Category Archives: atheism

The Better Man

One a very hot and sunny day I had the joy of listening to two ladies go on about their Lord, even though I kept telling them I didn’t believe in god and that I simply wasn’t interested. They didn’t seem to get the hint when I kept smirking and raising an eyebrow each time they started on a new topic. Not even the beads of sweat that kept dripping down my face seemed to bother them. Of course they were well armed with umbrellas!
After around fifteen minutes of standing and running the risk of serious sun burn, I was released, promised another visit and given two pamphlets about how I can be saved. I never saw the two ladies again. Maybe they had already decided that I can’t be saved.
Now I’m not making fun of these ladies even though I hate them and their kind as much as I hate those door-to-door salesmen. Not that they don’t have a whole lot in common! However, I don’t think they should try to convert me even when I have made my religious beliefs quite clear. Just as I respect them enough to not hurl swear words at them, they should respect me and let me live with my beliefs.
So we talk at great lengths about respecting the beliefs of other people. Yet, are we really ready to accept that people believe in things that we don’t? Or that they don’t believe in things we do?
Recently, I was surprised to see the shock on a certain individual’s face as he was told another was an atheist. So even though we may not try to crucify those who don’t have the same beliefs as us, we still take some time to grasp it. To really understand their beliefs.
When talking about beliefs, they go beyond religious beliefs. I mean, religions aren’t exactly as complicated as they are made out to be. You either have a god or many gods or none at all. When you die, you either go to heaven, hell, are born a human or animal or if it’s the end of Sansara, well, good for you!
But there are other things that build walls around people. Humans around the globe are still trying to understand homosexuality. Our opinions and knowledge and acceptance of things either make us more friends or more enemies.
However, there is a difference between tolerating a homosexual, an atheist or a murderer and understanding or rather accepting why they are so. I may not understand certain things about various cultures and I may not agree with them, but I accept them. I would never even consider covering my head with a scarf or wearing a pottu. Yet, I wouldn’t tell someone not to wear a scarf or pottu in my home.
There are certain principals I have, and certain things I live by. My grandmother called me an ideologist recently, telling me that I don’t seem to give people room in my life if their ideologies don’t match mine. However, my ideologies deal with the basics about life. They have nothing to do with one’s religion, race or culture.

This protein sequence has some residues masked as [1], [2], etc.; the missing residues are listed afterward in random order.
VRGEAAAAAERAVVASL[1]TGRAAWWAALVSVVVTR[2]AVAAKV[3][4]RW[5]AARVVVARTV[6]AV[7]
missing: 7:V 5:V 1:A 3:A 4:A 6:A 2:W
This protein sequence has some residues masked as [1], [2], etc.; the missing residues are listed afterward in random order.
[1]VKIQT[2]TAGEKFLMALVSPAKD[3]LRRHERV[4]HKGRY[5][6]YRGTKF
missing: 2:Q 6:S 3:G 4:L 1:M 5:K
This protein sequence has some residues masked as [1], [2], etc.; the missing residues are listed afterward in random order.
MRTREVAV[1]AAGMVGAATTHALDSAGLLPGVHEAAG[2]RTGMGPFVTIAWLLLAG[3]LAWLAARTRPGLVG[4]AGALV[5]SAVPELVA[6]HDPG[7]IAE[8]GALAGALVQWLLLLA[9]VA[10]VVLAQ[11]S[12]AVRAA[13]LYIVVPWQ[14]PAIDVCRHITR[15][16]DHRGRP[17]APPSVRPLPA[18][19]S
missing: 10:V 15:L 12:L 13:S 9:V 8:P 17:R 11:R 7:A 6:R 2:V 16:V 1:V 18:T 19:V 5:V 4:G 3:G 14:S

This is why I guess, I didn’t lash out at the two ladies marketing their religious sect. This is why I patiently listened to them, even though I wouldn’t expect them to listen to me talking about my beliefs. You need to accept that people have different beliefs. Maybe you don’t understand them. Maybe you don’t agree with them. But you need to accept them.
And it is with acceptance that you understand. I’ve rarely felt like an outcast in my own country because I belong to the ‘majority.’ A Sinhala Buddhist in a Sinhala Buddhist nation. My father is a Christian, working in Thailand, a Buddhist nation. He recently arranged an alms giving for the Sri Lankan Airlines anniversary and he said, “I’m a Christian working in a Buddhist country.” He added that he had to respect the country’s traditions and beliefs.
Sometimes we are in that minority. And when the majority-minority issue is more than just numbers, it becomes difficult to be proud of being the beliefs that makes us the minority. But we need to respect each other. And if a certain set of people seem to think they deserve respect, show them that respect. It wouldn’t hurt anyone. Yet, don’t respect that majority because you are the minority, but because you think they deserve it.
My father’s uncle recently told me the last words of his grandmother. A rough translation of them would be, “suffer small loss, and maintain peace.” Sometimes in life, we have to accept that we aren’t the most powerful. But by doing so, we are being the better person. In the end no Sena or All Ceylon organization will judge us and our actions. Some people believe God will do the judging. I think our karma will do the talking. But no matter what, our actions say a lot about us. So don’t try to get the last word, don’t try to win the battle. Respect and accept. Be the better man.